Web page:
Ted had us start our ski roll by moving not only across the skis (which is usually somewhat down hill), but also, a little forward, too.
For instance, when turning to the right and you want to go left, the exercise had us move our downhill leg both outwards and forwards. Imagine that motion to be towards about 10:30 on a clock face (assume that 12 is straight forward, 6, straight back, 3 directly to the inside, and 9, directly across the ski to the outside, at right angles to the direction the ski is going). To make this work, your other leg has to follow along, in parallel. Otherwise the skis will go in 2 separate directions.
Since I’ve started initiating my turns by skiing on what will be the new inside ski (which becomes the back ski, right?), I’ve had the nastiest problem. When the turn starts, my foot is flat on the ski. Good! Except, that foot has to wind up pressing with the ball of the foot. There’s this horrible moment when I can no longer have weight on it, to get from flat foot pressing on the ski, to ball of foot pressing on the ski. Ugh! This has been very disconcerting for me.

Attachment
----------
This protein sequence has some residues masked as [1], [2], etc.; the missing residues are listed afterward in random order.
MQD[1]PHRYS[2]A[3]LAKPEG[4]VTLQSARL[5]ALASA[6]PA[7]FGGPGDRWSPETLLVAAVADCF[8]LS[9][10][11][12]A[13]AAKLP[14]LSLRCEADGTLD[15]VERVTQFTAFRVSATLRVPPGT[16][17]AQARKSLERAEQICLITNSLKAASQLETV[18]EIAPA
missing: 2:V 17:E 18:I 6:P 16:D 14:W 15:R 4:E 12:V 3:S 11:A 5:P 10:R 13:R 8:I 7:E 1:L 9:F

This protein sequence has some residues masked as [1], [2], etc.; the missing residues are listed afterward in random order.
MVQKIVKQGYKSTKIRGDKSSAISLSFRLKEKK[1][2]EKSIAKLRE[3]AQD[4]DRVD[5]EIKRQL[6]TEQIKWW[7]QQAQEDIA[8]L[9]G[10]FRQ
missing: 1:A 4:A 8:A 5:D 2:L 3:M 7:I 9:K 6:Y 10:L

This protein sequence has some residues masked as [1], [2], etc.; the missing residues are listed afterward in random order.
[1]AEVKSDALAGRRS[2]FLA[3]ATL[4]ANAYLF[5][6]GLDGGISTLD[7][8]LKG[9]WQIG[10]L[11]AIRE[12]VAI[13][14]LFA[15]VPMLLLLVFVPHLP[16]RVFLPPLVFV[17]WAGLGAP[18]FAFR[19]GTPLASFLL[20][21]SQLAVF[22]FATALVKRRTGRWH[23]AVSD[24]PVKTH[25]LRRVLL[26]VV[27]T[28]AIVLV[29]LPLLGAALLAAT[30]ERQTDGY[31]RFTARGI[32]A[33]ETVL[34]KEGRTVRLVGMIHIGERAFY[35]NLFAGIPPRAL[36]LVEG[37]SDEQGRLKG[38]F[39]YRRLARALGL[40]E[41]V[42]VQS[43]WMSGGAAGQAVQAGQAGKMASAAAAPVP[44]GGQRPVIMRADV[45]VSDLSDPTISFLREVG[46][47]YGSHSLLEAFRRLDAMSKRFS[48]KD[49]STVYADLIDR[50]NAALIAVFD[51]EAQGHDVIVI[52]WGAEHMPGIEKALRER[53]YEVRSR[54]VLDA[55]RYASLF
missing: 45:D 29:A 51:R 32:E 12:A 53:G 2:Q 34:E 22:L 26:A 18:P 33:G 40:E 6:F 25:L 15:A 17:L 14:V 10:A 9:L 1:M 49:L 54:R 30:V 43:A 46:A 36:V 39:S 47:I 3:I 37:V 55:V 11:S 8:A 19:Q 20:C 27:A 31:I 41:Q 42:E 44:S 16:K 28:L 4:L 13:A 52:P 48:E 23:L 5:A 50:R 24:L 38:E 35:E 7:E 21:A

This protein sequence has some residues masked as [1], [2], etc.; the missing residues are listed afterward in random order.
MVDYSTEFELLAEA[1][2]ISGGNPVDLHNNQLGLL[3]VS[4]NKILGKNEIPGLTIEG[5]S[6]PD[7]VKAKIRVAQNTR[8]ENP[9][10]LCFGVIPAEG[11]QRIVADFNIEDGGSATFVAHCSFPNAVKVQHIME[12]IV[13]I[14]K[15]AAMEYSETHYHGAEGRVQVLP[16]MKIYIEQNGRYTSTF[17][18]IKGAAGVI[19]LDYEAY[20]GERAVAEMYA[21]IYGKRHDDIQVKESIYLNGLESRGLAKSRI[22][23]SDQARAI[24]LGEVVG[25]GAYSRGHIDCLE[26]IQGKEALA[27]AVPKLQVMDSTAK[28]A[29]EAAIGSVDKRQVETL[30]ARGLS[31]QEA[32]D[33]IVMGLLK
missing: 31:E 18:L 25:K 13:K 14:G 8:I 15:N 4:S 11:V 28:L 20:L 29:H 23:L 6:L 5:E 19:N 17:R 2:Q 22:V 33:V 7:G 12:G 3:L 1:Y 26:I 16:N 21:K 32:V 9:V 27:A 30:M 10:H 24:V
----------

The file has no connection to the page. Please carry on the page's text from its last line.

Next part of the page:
I thought, in my inexperience, that this is just something with which every telemark skier must cope. But it is NOT! Yippee.
The beauty of moving a little forward as well as across the skis in order to start a turn, is that I get onto the front of my foot at the very beginning of the turn. I can weight that inner ski from the very first moment of the turn right on through to the end without any hiccups. Do you see the power of moving just a little bit forward?
As I played with this addition to my turn initiation, I discovered that I can essentially “prowl” down a slope (even a fairly steep slope!) very efficiently, getting onto that new inner ski right away and continuing right through the turn to the end.
The sooner that ones skis are turning, the more control one has. One of the markers of great ski control is what is described as, “getting an early edge”. In telemark, this is achieved by using the new inner ski by itself while the new front ski is being moved forward so that it can be weighted and added to the turn.
To help visualize what’s going on, last May (2014), I stuck my phone in the snow with the video recording running. Then I hiked back up and cat prowled down to the phone.